One, despite his long political career and diverse experience, Mukherjee's tenure at the foreign office has been rather brief. He was one of the three Foreign Ministers who served under Narasimha Rao when the foreign policy remained firmly under the control of the Prime Minister. That Manmohan Singh could function without a full-fledged foreign minister for over 11 months indicates that there was no urgency. While it was good that the country has a regular foreign minister, this status quo could have continued without much difficulty. This means that Mukherjee is taking over a Ministry, which was functioning without much difficulty. So long as the broad foreign policy guidelines are available, professional diplomats could run the ministry with little help or interference from the few junior ministers. In short, while they would be happy to have a cabinet minister, the foreign office could also function without one.

Two, the media hype over his appointment does not hide that there is little need or scope for innovation. Mukherjee would not be able make any difference to some of the principle issues that dominate the current Indian foreign policy agenda. On issues like closer ties with the US, need to engage with Pakistan or improve political relations there will not be any shifts. In some of these issues, the Defence Ministry could add substance to political understanding worked out by the Foreign Office. He would be carrying out the policies set in motion by the Prime Minister and pursued by the mandarins during the absence of a minister.

Three, as External Affairs Minister Mukherjee would have to undertake a lot of overseas travelling. In recent months due to the absence of the Foreign Minister, Mukherjee has emerged as a key interlocutor with the great powers including China and represented the country at the annual session of the UN General Assembly. This would only increase considerably. On the flip side, this would also mean he would have far less time for internal developments and nurturing his political constituency.

Since taking office earlier this month, the new Foreign Secretary Shiv Shankar Menon has more or less settled down. Those who were disappointed at his elevation have either left the service or were suitably accommodated elsewhere. Some of the key positions within the Ministry are either filled or in the process of being filled.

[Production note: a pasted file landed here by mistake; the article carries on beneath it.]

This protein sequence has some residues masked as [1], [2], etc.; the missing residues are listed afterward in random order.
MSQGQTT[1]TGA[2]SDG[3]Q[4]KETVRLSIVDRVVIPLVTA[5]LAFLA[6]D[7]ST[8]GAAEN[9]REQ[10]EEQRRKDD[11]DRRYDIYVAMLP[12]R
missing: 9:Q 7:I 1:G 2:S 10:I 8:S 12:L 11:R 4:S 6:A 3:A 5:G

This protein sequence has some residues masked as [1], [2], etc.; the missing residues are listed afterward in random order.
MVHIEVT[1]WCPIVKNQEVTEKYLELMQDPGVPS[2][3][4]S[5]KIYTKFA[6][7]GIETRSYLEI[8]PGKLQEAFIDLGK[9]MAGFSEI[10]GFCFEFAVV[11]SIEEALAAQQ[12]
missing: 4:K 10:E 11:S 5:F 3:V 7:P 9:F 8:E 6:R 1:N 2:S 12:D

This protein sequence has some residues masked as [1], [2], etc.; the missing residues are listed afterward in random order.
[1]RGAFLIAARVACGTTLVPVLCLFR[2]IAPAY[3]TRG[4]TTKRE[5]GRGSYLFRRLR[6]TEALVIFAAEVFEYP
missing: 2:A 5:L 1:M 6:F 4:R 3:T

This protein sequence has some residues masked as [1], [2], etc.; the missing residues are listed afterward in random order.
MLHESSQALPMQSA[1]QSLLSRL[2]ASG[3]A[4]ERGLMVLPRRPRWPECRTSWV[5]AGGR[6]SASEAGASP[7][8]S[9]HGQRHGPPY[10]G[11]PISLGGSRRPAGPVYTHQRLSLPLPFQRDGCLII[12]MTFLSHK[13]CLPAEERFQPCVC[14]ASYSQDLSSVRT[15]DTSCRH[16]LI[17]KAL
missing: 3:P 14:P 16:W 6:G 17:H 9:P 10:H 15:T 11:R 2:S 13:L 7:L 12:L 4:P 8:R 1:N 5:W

As a professional, he would not easily agree to party functionaries being posted abroad as diplomats. Some of the recent political appointees like Aneil Matherani, Natwar Singh’s choice for Croatia, only brought embarrassment. These would mean that there is little scope for Mukherjee to bring about any substantial changes at the organizational level.

Above all, the Foreign Ministry offers far less scope for political patronage, a must for all politicians. Like his predecessor Natwar Singh, Mukherjee might go for an advisory board saddled with his favourites and cronies. Beyond that, there is little scope for bestowing brownie points for loyalty. This in political terms would mean less scope for building and consolidating support base.

In short, a political heavy weight running a ministry that lack political power.


Seen in this overall context, it is possible to interpret Mukherjee’s shift as a demotion. As a seasoned troubleshooter, his hands are full with mired problems facing the government, party and ruling coalition. With his prime ministerial ambitions, he would have to take care of his support base in West Bengal.

Above all the Defence Ministry gave him considerable media coverage, scope for extensive domestic travel and financial clout with the industry. As the most conservative branch of the establishment, the Defence Ministry also shielded him from political controversies.

Mukherjee will soon miss all these at his new abode.

P R Kumaraswamy teaches at Jawaharlal Nehru University, New Delhi.

- Asian Tribune -